Carlton Cuse, Josh Holloway and aliens may just be the trio the bleak winter TV landscape needs, reigniting the imaginative spark that “Lost” had in its pilot with the premiere of new USA drama “Colony.” “Colony” centers on Holloway and his family as they try to survive in Los Angeles after an alien occupation. (Warning: spoilers lie ahead.)
Holloway is, as always, charming as Will Bowman, an ex-special forces operative who has been keeping his past profession a secret to avoid persecution by the new militaristic regime. After a failed rescue mission for his missing son, Charlie, who he was separated from during the occupation, he is recruited to work for the new government to help take down the resistance against them.
Will is a quiet and reserved protagonist, but Holloway manages to show Will’s passion and commitment to his family and to getting his son back. Holloway clearly knows how to command attention, something which he proved on “Lost,” but in “Colony,” he proves he can do it without being the loudest guy in the room.
Sarah Wayne Callies is equally good as Will’s wife, Katie, who is revealed to be a part of the resistance that Will has been recruited to fight against. The two have great chemistry, and it’s clear that they truly love each other. However they both have very different ideas of how to get Charlie back, and their position on different sides of the war for Los Angeles is sure to create strain in their strong relationship.
Their other two children are one of the weaker points of the pilot. While younger daughter Grace (Isabella Crovetti-Cramp) doesn’t get enough screen time to be annoying, Alex Neustaedter as their son Bram is stiff and lacking, and even his lone few-minute scene couldn’t keep my attention. (And yes, for any ABC Family fans out there, Grace Bowman was also the name of a character on “The Secret Life of the American Teenager.”)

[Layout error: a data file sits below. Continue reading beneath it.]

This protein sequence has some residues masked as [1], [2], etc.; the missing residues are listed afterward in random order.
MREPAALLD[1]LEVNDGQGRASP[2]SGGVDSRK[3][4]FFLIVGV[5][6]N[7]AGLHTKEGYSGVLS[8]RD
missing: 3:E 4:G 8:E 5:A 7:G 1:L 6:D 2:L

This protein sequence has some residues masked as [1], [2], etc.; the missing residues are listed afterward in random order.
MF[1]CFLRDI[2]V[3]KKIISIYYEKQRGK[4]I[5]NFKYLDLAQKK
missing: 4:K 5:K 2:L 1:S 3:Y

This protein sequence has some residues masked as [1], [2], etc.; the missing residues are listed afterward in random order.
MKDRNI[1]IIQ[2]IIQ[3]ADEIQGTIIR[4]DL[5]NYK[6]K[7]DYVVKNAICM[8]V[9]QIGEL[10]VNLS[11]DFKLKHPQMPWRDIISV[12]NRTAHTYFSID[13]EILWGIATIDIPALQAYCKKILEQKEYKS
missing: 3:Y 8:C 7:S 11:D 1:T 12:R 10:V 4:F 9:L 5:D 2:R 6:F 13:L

What, exactly, has led to this dystopian future isn’t clear after the pilot. While there are vague mentions of the alien invasion and intimidating guys with guns riding on tanks (because there are always intimidating guys with guns riding on tanks), it isn’t clear how exactly the world became this way. It’s hard to truly instill a sense of fear in the audience when they don’t know what it is they are supposed to be afraid of.
The only authority figure from the order who we are truly introduced to in the pilot, Proxy Alan Snyder (Peter Jacobson), also feels declawed. His most dramatic moment involves surprising Will by showing up at his house with bacon—not exactly supervillain material. It seems as though the writers are trying to play good cop/bad cop with him, and just forgot to write in the bad cop parts.
The pilot was slow and dragged at points, taking the entire time to reach its destination without giving viewers a true sense of what the rest of the series will be like. The pilot spent its entire 50 minutes on Will’s recruitment to work for Snyder to take down the resistance, but the resistance is still something we know hardly anything about. How big is it? How far does it reach? How difficult will it be for Will to complete his mission, and what will it entail?
The show probably would have been better served by condensing the action of the pilot into just the first 25 minutes and using the rest of the time to show Will’s first steps towards infiltrating the resistance, to give a better feel of what viewers can expect from the rest of the season. Still, the pilot episode did what it was intended to do; I will definitely be tuning in to “Colony.”
Created By: Carlton Cuse and Ryan J. Condal
Airs: Thursdays at 10 p.m. on USA